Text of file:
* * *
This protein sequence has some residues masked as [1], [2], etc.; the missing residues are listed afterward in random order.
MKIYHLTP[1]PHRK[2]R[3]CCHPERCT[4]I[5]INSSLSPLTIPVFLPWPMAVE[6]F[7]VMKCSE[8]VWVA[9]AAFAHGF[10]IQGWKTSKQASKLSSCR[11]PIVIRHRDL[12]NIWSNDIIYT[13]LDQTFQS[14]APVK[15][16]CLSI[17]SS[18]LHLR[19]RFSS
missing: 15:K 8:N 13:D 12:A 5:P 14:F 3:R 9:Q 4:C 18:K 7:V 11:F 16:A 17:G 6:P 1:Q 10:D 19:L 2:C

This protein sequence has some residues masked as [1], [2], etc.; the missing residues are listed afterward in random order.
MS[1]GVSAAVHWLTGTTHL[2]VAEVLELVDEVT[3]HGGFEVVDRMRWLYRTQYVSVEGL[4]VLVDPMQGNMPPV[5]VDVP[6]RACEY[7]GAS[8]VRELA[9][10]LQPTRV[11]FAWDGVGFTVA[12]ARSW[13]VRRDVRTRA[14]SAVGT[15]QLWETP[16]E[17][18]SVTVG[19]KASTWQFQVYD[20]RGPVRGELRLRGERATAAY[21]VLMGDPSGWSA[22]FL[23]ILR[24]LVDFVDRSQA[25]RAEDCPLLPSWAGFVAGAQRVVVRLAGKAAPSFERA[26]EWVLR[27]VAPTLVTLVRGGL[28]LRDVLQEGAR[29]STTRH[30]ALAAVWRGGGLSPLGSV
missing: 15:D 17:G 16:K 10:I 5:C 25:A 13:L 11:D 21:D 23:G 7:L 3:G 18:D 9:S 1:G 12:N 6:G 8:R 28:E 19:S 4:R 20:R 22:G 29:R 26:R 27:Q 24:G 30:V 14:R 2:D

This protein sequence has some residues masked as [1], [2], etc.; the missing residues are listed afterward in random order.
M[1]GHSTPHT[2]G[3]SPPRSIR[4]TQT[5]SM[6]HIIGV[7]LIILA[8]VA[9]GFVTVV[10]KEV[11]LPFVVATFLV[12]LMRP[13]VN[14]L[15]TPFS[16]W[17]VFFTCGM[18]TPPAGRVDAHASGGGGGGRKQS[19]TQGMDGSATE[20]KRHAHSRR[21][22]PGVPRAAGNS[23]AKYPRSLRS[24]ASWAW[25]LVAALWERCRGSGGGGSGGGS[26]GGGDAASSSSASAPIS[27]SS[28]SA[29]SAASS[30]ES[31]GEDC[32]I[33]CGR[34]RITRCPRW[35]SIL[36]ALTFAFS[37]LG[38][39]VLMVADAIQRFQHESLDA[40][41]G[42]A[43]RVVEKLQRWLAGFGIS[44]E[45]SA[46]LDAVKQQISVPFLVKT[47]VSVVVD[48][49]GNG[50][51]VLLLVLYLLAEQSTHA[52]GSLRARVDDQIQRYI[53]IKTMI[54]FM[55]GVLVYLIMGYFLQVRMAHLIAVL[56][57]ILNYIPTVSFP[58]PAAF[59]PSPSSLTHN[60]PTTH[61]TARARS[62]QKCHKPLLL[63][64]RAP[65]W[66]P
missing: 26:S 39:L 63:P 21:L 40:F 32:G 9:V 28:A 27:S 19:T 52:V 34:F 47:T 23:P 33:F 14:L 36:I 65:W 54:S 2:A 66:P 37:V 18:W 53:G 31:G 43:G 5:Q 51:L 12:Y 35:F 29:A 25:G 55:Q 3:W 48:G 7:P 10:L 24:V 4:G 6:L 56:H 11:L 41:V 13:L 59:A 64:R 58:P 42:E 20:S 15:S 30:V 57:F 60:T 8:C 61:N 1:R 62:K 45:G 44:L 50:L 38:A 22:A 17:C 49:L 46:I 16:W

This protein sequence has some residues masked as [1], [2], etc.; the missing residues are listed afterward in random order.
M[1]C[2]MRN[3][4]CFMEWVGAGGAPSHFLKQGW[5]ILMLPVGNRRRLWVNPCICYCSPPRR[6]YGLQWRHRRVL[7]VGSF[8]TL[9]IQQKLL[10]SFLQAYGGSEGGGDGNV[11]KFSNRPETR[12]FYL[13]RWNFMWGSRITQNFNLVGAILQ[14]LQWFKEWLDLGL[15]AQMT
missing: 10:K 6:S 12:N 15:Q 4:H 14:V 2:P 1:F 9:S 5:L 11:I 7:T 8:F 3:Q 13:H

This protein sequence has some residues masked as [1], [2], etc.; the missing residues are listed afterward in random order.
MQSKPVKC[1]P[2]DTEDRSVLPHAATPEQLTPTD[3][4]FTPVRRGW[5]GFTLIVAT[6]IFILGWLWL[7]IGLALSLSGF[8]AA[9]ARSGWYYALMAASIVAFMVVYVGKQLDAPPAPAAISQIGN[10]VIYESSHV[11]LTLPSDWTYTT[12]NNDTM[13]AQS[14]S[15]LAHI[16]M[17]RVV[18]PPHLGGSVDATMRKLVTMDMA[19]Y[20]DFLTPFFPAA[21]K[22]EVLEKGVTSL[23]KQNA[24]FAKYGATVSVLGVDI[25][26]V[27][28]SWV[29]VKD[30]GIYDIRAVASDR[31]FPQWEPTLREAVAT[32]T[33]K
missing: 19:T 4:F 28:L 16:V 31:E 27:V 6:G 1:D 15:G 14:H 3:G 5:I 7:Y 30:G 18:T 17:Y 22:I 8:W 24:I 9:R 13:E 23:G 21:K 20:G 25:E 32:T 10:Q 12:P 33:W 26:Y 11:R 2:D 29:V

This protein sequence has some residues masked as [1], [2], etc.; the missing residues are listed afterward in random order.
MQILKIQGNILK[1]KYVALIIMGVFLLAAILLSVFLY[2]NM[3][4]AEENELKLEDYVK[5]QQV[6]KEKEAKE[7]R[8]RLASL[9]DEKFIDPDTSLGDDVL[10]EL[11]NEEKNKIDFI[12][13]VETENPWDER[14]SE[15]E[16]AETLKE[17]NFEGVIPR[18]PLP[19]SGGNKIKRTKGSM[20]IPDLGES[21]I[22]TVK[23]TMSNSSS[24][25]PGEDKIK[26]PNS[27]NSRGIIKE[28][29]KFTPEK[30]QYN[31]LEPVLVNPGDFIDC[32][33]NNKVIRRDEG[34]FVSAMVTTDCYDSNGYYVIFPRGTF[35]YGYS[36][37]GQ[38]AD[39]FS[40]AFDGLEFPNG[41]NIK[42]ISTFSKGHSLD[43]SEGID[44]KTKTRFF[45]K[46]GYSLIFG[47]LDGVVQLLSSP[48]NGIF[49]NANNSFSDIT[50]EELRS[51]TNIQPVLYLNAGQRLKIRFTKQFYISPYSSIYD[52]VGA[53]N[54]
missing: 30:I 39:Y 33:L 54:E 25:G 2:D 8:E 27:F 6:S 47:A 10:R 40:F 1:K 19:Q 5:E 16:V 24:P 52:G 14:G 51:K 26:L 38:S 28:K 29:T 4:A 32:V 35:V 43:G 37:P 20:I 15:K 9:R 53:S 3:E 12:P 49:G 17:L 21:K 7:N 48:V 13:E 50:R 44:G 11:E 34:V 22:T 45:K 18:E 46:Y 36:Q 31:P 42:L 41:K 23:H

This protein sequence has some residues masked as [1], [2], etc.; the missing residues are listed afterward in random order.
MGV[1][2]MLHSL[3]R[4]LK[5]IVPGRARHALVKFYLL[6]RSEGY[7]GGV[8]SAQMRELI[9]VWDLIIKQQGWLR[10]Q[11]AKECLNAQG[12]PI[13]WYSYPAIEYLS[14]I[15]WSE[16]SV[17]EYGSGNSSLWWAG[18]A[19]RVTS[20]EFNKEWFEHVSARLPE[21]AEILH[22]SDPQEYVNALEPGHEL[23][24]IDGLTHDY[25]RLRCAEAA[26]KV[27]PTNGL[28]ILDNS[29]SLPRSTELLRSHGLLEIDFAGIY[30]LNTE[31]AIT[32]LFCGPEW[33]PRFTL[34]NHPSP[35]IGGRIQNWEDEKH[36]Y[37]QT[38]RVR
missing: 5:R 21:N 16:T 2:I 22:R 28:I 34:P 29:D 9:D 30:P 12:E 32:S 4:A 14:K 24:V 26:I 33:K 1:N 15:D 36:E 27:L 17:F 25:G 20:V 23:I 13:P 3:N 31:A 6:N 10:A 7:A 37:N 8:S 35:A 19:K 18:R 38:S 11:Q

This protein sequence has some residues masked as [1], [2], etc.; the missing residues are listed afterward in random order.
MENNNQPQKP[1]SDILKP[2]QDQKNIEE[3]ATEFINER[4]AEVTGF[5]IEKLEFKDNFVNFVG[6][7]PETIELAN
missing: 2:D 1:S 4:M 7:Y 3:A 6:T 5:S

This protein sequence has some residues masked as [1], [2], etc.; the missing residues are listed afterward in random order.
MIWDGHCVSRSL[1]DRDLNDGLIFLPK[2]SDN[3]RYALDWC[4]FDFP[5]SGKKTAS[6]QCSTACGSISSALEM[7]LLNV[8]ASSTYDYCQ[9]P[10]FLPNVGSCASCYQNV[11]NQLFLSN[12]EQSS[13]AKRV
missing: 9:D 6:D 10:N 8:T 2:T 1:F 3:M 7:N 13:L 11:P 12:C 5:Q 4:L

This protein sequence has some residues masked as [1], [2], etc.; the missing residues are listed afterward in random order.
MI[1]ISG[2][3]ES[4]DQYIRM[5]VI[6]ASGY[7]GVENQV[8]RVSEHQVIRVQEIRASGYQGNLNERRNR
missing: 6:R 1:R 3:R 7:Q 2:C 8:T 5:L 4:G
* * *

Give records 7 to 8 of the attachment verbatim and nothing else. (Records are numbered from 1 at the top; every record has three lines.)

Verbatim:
This protein sequence has some residues masked as [1], [2], etc.; the missing residues are listed afterward in random order.
MGV[1][2]MLHSL[3]R[4]LK[5]IVPGRARHALVKFYLL[6]RSEGY[7]GGV[8]SAQMRELI[9]VWDLIIKQQGWLR[10]Q[11]AKECLNAQG[12]PI[13]WYSYPAIEYLS[14]I[15]WSE[16]SV[17]EYGSGNSSLWWAG[18]A[19]RVTS[20]EFNKEWFEHVSARLPE[21]AEILH[22]SDPQEYVNALEPGHEL[23][24]IDGLTHDY[25]RLRCAEAA[26]KV[27]PTNGL[28]ILDNS[29]SLPRSTELLRSHGLLEIDFAGIY[30]LNTE[31]AIT[32]LFCGPEW[33]PRFTL[34]NHPSP[35]IGGRIQNWEDEKH[36]Y[37]QT[38]RVR
missing: 5:R 21:N 16:T 2:I 22:R 28:I 34:P 29:D 9:D 30:P 12:E 32:S 4:A 14:K 24:V 26:I 33:K 1:N 15:D 36:E 27:L 17:F 25:G 20:V 23:I 13:P 3:N 31:A 6:N 10:A 7:A 37:N 8:S 35:A 19:K 18:R 38:S 11:Q

This protein sequence has some residues masked as [1], [2], etc.; the missing residues are listed afterward in random order.
MENNNQPQKP[1]SDILKP[2]QDQKNIEE[3]ATEFINER[4]AEVTGF[5]IEKLEFKDNFVNFVG[6][7]PETIELAN
missing: 2:D 1:S 4:M 7:Y 3:A 6:T 5:S